Financial Freedom Is More Than A Number
Recently, I asked the question “Have We Got It All Wrong?” In that post, I examined the path that we are taking to financial independence. I compared our situation to that of friends of ours who are a bit younger than us. I offered only very surface level facts of their situation as necessary to tell our story without compromising their privacy.
We met up with them for a cookout and play date recently. “The Prophet” (the ID he uses when commenting on the blog) offered to share his story more fully. I told him I thought it would make a fascinating case study if they were willing. They are behind us in the path to financial independence as defined by having assets equal to 25X your expenses. However, they are far ahead of us in having financial freedom as his post shows. Enjoy!
Case Study of an Adventurer
On June 8, 2015, Mr. Elephant Eater wrote a post titled “Have We Got It All Wrong?” I was featured in that post and have decided to respond.
So here goes…
In the original post, Mr. EE mentions going to a 2 year old’s birthday party where he caught up with a friend who shares similar life goals but who is way behind the Elephant Eaters on his journey to financial independence. I am that friend.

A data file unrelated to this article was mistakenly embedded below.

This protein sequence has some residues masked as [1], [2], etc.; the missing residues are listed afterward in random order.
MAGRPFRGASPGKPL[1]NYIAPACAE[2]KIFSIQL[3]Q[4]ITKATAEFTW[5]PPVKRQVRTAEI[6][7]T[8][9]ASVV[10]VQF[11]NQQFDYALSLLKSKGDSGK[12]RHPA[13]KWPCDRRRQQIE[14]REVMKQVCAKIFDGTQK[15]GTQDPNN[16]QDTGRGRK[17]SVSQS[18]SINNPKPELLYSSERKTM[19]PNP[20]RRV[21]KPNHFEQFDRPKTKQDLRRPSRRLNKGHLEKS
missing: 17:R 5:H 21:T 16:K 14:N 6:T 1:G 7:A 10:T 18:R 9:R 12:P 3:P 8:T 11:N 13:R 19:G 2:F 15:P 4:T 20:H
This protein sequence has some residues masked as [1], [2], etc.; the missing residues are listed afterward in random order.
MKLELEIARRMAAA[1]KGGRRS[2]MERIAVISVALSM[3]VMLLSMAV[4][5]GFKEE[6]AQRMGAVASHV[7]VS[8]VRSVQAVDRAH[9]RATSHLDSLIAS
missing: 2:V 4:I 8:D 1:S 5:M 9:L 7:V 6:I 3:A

I am 31 years old, married, have one child and have been obsessed with freedom since a very young age, actually since birth I am pretty sure. I was a stubborn and independent child who wanted to learn and accomplish everything early and who wanted to do everything on my own. By the time I was 16 years old, I had amassed about $20,000 in savings via paper routes, dish washing jobs and other various legal and otherwise hustles. I dropped out of high school (hey, I had saved as much as most do for retirement 😉 ) but eventually found my way to University where I learned all about finance and trading studying financial engineering. I earned a business degree and headed out into the big bad corporate world…